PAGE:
Advertisement

Of which, The Callisto Protocol offers a few. The most satisfying is the GRP, a gravity-based weapon that lets you GRiP (get it?) enemies and hurl them into the thousand or so extraneous spiked walls that make up much of the architecture of Black Iron Prison. Silliness aside, these one-hit kills are extremely welcome, given how tight the game’s resources can get, and how inconsistent the damage that enemies take can feel. Ditto instant kills from shiv-ing unaware foes—even if a late-game area that introduces hordes of blind enemies who track you by sound makes its stealth gameplay feel less like an empowering ability and more like a decision between doing a series of chores or getting overwhelmed by health and bullet-devouring monsters. (And, yes, the heavy use of the tired “blind enemy tracks you by sound” trope is a good indicator of how little Schofield’s design principles have evolved over the last 14 years.)

And then there are the guns—the place, ironically, where The Callisto Protocol’s ceaseless need to remind you that a Dead Space guy made it most consistently shoots the game in the foot. That title, as you may recall, had some of the most delightfully inventive firearms in all of horror gaming: A set of re-purposed engineering tools that played perfectly with the game’s innovative limb-severing system. By contrast, players here will ultimately finds themselves armed with a whopping five whole guns. That’s two pistols, two shotguns, and an assault rifle, with minor differences between them, all of which may as well be fired center-of-mass for all the good that aiming seems to do. The gun gameplay in The Callisto Protocol isn’t as inconsistent as its hand-to-hand fighting, admittedly, but it’s still fundamentally inert.

Advertisement
Image for article titled Survival bore game The Callisto Protocol only wishes it was the new Dead Space
Image: Krafton

The best you can say about The Callisto Protocol’s combat, then, is that it occasionally creates interesting prioritization problems. There’s a genuine thrill in at least some of the sequences where the game tries to overwhelm you, forcing you to pick the most dangerous beast of the bunch to dispatch, hopefully in a way that buys you a bit of breathing room from the rest. Thrilling the first few times, at least—before the third or fourth instance in which you’ve been pushed into a corner and then subjected to one of the game’s much-hyped, overly detailed death animations depicting Jacob’s grisly demise.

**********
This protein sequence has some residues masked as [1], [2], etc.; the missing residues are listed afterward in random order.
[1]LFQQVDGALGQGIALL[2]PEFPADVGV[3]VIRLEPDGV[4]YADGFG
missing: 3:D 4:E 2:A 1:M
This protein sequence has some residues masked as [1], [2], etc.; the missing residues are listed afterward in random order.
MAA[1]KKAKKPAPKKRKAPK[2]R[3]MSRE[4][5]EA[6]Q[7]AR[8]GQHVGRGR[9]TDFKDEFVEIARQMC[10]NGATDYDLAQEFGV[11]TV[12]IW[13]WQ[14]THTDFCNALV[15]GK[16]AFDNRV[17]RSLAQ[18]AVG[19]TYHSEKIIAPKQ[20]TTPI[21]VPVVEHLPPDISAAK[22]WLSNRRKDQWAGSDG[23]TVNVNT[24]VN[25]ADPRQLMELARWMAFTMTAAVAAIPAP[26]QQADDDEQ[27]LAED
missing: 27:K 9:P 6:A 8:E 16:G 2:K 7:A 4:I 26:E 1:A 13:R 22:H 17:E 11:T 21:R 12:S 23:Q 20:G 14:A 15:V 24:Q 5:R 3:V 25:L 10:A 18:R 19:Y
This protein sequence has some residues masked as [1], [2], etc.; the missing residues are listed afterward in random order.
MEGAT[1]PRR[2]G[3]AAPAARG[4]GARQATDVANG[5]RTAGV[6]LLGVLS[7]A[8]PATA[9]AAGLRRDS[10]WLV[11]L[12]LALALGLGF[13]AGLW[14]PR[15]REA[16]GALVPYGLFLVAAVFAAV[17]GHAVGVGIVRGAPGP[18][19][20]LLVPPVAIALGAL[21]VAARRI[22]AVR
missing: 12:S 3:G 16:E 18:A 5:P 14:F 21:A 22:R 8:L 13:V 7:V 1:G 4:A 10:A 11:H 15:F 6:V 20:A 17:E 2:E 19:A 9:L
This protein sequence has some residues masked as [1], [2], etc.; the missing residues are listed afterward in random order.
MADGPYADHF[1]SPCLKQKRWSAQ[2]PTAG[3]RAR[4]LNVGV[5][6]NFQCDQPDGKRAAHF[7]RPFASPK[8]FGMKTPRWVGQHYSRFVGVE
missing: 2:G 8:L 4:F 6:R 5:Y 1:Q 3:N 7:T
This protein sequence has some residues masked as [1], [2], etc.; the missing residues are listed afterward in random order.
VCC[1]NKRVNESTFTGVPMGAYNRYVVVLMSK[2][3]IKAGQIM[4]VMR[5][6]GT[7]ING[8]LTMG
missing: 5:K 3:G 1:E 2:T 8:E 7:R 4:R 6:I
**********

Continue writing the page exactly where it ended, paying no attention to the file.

Advertisement

Which dial in pretty perfectly to everything wrong with The Callisto Protocol’s approach to horror, which appears to have been crafted by someone confused by the difference between “scary” and simply “wet.” Yes, there’s a mild Mortal Kombat Fatality thrill to seeing Jacob slump over with half his face sliced off in a single blow from the game’s shockingly same-y crew of monsters. (I clocked exactly one monster design in the entire game that felt like it was genuinely, viscerally affecting.) But shock can only shock for so long; the death animations quickly take on the feel of watching a kid mutilate a He-Man action figure—with the added irritation that they only get longer and more elaborate as the game progresses, meaning the waiting period before a respawn only gets longer, too. (You know it’s bad when you’re deliberately dying to an attack that you know won’t trigger one, just to save yourself a little time.)

These little irritations are all over the place in The Callisto Protocol, steadily eroding what little fun there is at every turn. There’s the long wait time between checkpoints—because nothing screams “Spooky!” like repeating a five-minute section of gameplay for the fourth or fifth time, teeth grinding as you realize just how boring walking down these endless corridors can be. There’s the awkward weapon-switching mechanics, which make fumbling a different gun out of your inventory an exercise in annoyance. And there’s the endless low-grade frustration of thinking you’re properly dodging a hit, only to have a third of your health sliced off because of unclear signaling. It all adds together to make something that’s less than the sum of its parts—and significantly less than the sum of all the games whose legacy it ill-advisedly invokes. Have no doubt: The Callisto Protocol will get your blood pressure up. Just not in the way that Schofield and his team clearly intended.